MISO says gas dependency not a short term issue in its region

The Midcontinent Independent System Operator on Feb. 18 filed a Fuel Assurance Report with the Federal Energy Regulatory Commission as part of FERC’s review of gas supply reliability during peak power demand periods.

In a Nov. 20, 2014 order, the commission directed each Regional Transmission Organization and Independent System Operator to file a report on the status of its efforts to address market and system performance associated with fuel assurance issues.

“In the MISO region, Load Serving Entities (LSEs), with oversight by the States as applicable by jurisdiction, are primarily responsible for ensuring resource adequacy,” the report noted. “MISO’s role is to support and facilitate the role of LSEs and States with market designs that incentivize fuel assurance, supply availability, and the efficient dispatching of available resources across MISO’s broad, multi-State footprint to reliably meet demand. With emerging environmental regulations, evolving fuel economics, and associated lower MISO reserve margins, fuel assurance issues become increasingly prominent, requiring additional attention and action by MISO, its Market Participants and State regulators.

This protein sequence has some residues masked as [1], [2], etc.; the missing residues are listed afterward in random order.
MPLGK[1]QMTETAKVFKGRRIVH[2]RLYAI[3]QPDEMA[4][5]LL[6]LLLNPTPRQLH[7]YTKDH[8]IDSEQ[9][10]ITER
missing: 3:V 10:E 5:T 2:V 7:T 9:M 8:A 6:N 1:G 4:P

“While there are no explicit fuel assurance requirements within MISO’s Tariff-based energy markets and Resource Adequacy Requirements, a number of existing mechanisms encourage prudent fuel assurance practices. MISO is continually reviewing opportunities for increased transparency, reduced operational volatility, enhanced situational awareness, and improved market alignment to address fuel assurance concerns and needs as challenges become more prominent. For instance, last winter’s ‘polar vortex’ experience, while successfully navigated by MISO and its members, provided many valuable insights into areas for future improvement. Fuel assurance has been and will continue to be analyzed, discussed, and reported upon in MISO stakeholder forums. This may ultimately lead to future market or other Tariff changes to augment current MISO mechanisms and procedures.”